Fuck yes. I actually had the opportunity to travel to Bhutan last year. It was a very meaninful trip for me, and has had a permanent impact on my worldview.
Bhutan is a Bhuddist monarchy--really the last of its kind of the Mahayana Buddhist monarchies of the Himalayas (nestled among Nepal, Tibet, and Sikkim--the latter two having been absorbed by China and India, respectively). It's an extremely religious and pious country--along with the King and legislature, the monks are the third arm of the Bhutanese government.
Because of its religious adherence, Bhutan has committed to maintaining 70% of its territory as wild forest land, forever. It's the only country on earth that's carbon negative, and it's illegal to kill any animals within the country (so the minority of the poulation that eats meat has to import it). Bhutan kicked off the prioritization of Gross National Happiness over Gross Domestic Product--far from a simple measure of indulgence, this measure is rooted in a deeper, moral contentment within the Mahayana Buddhist tradition.
The country isn't without its challenges: it's developing, but still quite poor. Because it's positioned directly between China and India in the Himalayas, it's sort of in the middle of a global conflict. India has been a great ally for Bhutan (and is generally trustworthy and a good partner), but this has some costs too--Bhutan controls tourism and visitors by mandating that they pay a daily fee when visiting the country, which preserves the beauty of its nature. Indians, however, are exempt from this fee, and they tend to overcrowd the places they visit (this no-fee policy is actually changing this year or next though, I believe). It's a monarchy and the royal family is held in EXTREMLY high esteem, but they have ceeded some control to the legislature. Because its a developing country, they get investment from world organizations, which will invariably push them to become more globalized, democritized, and fucked, generally.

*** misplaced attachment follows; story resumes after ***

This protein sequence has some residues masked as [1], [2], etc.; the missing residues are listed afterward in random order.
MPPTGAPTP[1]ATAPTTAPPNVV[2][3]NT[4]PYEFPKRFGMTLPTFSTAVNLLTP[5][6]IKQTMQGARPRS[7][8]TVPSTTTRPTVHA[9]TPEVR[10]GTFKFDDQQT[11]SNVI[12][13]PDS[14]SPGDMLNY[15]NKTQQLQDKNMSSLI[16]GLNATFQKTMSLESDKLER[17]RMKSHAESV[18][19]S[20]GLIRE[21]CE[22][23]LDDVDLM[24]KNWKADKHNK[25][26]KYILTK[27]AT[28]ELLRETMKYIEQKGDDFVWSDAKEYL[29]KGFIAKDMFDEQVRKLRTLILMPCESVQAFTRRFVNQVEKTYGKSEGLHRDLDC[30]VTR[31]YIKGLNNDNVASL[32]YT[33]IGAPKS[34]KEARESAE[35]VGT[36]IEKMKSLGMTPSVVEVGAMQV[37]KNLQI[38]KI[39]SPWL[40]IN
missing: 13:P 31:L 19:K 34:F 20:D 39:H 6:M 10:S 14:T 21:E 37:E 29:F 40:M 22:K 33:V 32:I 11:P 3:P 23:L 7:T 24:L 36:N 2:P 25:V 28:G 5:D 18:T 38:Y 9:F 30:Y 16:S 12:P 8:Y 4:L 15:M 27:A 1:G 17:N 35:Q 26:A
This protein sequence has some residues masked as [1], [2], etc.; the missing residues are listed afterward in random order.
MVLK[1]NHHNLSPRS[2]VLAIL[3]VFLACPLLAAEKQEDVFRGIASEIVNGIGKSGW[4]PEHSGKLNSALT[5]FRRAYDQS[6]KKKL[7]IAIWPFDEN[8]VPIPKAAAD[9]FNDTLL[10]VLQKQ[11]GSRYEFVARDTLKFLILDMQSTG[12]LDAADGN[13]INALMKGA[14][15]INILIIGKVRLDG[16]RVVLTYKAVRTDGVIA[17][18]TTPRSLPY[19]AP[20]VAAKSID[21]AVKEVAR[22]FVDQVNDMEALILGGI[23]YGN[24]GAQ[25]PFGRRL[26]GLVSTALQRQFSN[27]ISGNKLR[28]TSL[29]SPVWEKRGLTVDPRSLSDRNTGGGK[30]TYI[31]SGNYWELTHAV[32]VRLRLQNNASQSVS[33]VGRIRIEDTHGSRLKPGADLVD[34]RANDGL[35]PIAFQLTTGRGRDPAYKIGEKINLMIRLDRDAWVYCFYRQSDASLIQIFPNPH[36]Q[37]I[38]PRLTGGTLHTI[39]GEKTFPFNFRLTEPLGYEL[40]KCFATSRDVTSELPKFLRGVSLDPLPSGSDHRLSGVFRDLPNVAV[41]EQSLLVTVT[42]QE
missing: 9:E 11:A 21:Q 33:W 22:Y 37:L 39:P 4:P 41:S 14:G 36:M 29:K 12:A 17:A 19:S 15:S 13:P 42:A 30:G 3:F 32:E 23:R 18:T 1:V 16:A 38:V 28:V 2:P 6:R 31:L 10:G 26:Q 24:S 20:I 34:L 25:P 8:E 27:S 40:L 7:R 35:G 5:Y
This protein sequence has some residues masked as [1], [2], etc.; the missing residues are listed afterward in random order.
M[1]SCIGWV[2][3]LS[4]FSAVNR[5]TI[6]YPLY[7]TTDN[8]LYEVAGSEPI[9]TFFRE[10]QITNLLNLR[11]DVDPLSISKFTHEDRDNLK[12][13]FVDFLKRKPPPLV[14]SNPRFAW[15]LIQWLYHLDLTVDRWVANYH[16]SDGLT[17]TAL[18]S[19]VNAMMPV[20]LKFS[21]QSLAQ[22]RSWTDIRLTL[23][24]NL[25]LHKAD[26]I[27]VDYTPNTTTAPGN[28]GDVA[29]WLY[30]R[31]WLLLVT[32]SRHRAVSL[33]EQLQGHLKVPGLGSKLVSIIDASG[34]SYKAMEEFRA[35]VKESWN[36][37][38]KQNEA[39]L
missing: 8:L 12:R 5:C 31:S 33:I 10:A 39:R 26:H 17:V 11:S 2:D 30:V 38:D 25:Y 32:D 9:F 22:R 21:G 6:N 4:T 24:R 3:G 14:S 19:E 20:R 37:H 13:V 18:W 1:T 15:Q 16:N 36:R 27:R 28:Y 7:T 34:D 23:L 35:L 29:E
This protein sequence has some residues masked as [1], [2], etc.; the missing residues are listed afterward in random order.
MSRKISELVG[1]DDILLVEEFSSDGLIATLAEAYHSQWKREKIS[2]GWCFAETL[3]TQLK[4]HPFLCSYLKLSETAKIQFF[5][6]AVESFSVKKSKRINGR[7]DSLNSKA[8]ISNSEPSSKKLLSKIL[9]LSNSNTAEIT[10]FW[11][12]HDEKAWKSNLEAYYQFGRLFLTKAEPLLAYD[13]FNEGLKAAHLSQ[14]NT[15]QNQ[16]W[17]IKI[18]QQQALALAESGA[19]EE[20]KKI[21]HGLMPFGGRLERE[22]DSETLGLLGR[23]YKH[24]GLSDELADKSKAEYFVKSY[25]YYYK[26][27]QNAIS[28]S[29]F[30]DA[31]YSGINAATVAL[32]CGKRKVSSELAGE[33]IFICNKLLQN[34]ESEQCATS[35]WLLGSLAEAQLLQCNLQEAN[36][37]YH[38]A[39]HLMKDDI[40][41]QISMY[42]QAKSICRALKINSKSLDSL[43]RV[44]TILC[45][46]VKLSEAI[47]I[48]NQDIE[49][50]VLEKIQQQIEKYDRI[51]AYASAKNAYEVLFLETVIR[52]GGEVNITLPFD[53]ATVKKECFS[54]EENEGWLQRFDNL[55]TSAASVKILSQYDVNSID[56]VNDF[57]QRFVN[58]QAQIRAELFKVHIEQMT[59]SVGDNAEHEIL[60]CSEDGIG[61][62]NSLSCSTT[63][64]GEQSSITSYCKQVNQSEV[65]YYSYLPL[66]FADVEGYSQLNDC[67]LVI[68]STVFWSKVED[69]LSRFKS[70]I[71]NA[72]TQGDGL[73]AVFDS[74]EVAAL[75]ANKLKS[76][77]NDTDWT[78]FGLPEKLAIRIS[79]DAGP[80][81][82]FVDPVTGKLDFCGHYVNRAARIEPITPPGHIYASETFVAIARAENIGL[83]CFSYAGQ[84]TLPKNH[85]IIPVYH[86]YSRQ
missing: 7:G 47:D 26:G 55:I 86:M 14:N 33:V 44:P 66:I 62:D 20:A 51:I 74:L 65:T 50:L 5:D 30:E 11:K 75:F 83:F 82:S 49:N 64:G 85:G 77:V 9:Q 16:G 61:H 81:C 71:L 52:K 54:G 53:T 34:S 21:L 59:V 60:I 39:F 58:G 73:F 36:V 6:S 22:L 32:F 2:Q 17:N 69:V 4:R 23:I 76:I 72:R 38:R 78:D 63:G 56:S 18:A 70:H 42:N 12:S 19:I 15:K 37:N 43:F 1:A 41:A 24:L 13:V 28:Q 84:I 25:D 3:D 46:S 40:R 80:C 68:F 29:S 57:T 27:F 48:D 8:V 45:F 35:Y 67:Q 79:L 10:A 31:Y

All that said, it really is a magical place. I've had the good fortune to travel quite a bit, and no place has had quite a profound impact on my worldview--they really do have a different and more noble orientation than the west today. I'm a Catholic, but I learned a great deal from the Mahanya practices and have worked to integrate some of them into my own religious outlook.